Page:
Alpha Thalassemia Trait is a strange condition. I have it but there’s no treatment for my minor version of it. There’s not a lot I can do to make myself better, I just have to factor in self-care where I can. The concern is that I will have passed my genetic anomaly on to my son. If I have then he will need to be cautious should he ever want children of his own. If he has it, then his partner will need to be tested to make sure that together they can have healthy babies of their own.

The test for Thalassemia is really simple, it’s a quick blood test. I’d never heard of the disease before I knew I was a carrier. It’s not infectious, you can’t catch it from me, not unless I give birth to you, which is unlikely. If you’re worried you may be a carrier it’s worth speaking to your GP and requesting a test, especially if you’re thinking of having a baby.

Health: Living with Alpha Thalassemia Trait

You can find out more about Alpha Thalassemia Trait by visiting this website.

This blog post does not constitute medical advice. I am just sharing my experience of  Alpha Thalassemia Trait.

Broody but broken – Why I can’t have a baby

I have a son, he was planned. He is an only child, that bit wasn’t planned.

I’d always thought I didn’t want children, I think I thought that because I’d always felt that I probably wouldn’t be able to get pregnant and if by some miracle I did, I’d probably be a rubbish parent anyway, that it wasn’t worth considering. I was wrong on both counts.

I got pregnant quite quickly; I was 34 when I had my baby and the pregnancy was the polar opposite of plain sailing. Despite the fairly terrible time I’d had, I knew as soon as I held him in my arms that I wanted more babies.

Life doesn’t give you do-overs, but looking back, I should have started trying for another baby as soon as I was physically ready, maybe a year after he was born. I waited, I regret waiting, and now I always will.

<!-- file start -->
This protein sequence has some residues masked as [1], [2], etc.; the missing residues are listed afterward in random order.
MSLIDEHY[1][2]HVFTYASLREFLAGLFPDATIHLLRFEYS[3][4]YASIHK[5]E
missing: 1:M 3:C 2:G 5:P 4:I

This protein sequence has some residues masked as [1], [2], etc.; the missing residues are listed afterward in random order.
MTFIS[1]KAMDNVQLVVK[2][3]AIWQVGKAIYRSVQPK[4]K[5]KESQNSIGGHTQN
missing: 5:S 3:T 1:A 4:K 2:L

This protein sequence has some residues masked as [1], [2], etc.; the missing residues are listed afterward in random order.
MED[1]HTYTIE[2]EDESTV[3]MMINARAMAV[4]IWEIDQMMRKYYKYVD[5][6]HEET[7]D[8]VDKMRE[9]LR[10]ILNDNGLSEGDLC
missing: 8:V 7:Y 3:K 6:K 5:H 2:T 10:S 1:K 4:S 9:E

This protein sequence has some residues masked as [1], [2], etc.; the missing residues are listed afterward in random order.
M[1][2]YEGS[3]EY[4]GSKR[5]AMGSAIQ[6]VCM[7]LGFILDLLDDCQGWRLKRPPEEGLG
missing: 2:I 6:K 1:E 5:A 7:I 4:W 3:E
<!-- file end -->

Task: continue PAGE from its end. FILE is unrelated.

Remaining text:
Fate intervened and put me flat on my back for the best part of a year. I couldn’t look after myself let alone my child. Two back surgeries, enough codeine to sink a battleship and a slow slide into depression scuppered pretty much everything in my life. I had to give up my job and change the way I lived almost entirely.

I look back at my old career and at times I do feel a tiny twinge of regret at its loss. In many ways I’m much happier now doing what I do. The thing I regret most is not being able to have any more babies.

My ovaries are screaming at me all the time. My body wants to be pregnant as much, if not more than my brain does. The getting pregnant bit probably wouldn’t be too much of a problem, it’s the being pregnant, the birth bit and then the looking after the baby bit afterwards. I’m 39 and some mornings I need help getting dressed.

My son is an only child, my accident has robbed him of a fully functioning mother and the chance of having siblings. I feel incredibly guilty about that and I worry that he’s lonely at home without someone more of his own age to play with.

So many of my friends are pregnant or they have new babies and I am delighted for them. I think most of them are sensitive enough to know that I’m struggling with this a little bit, and they’re kind enough to let me have extra cuddles with their little ones.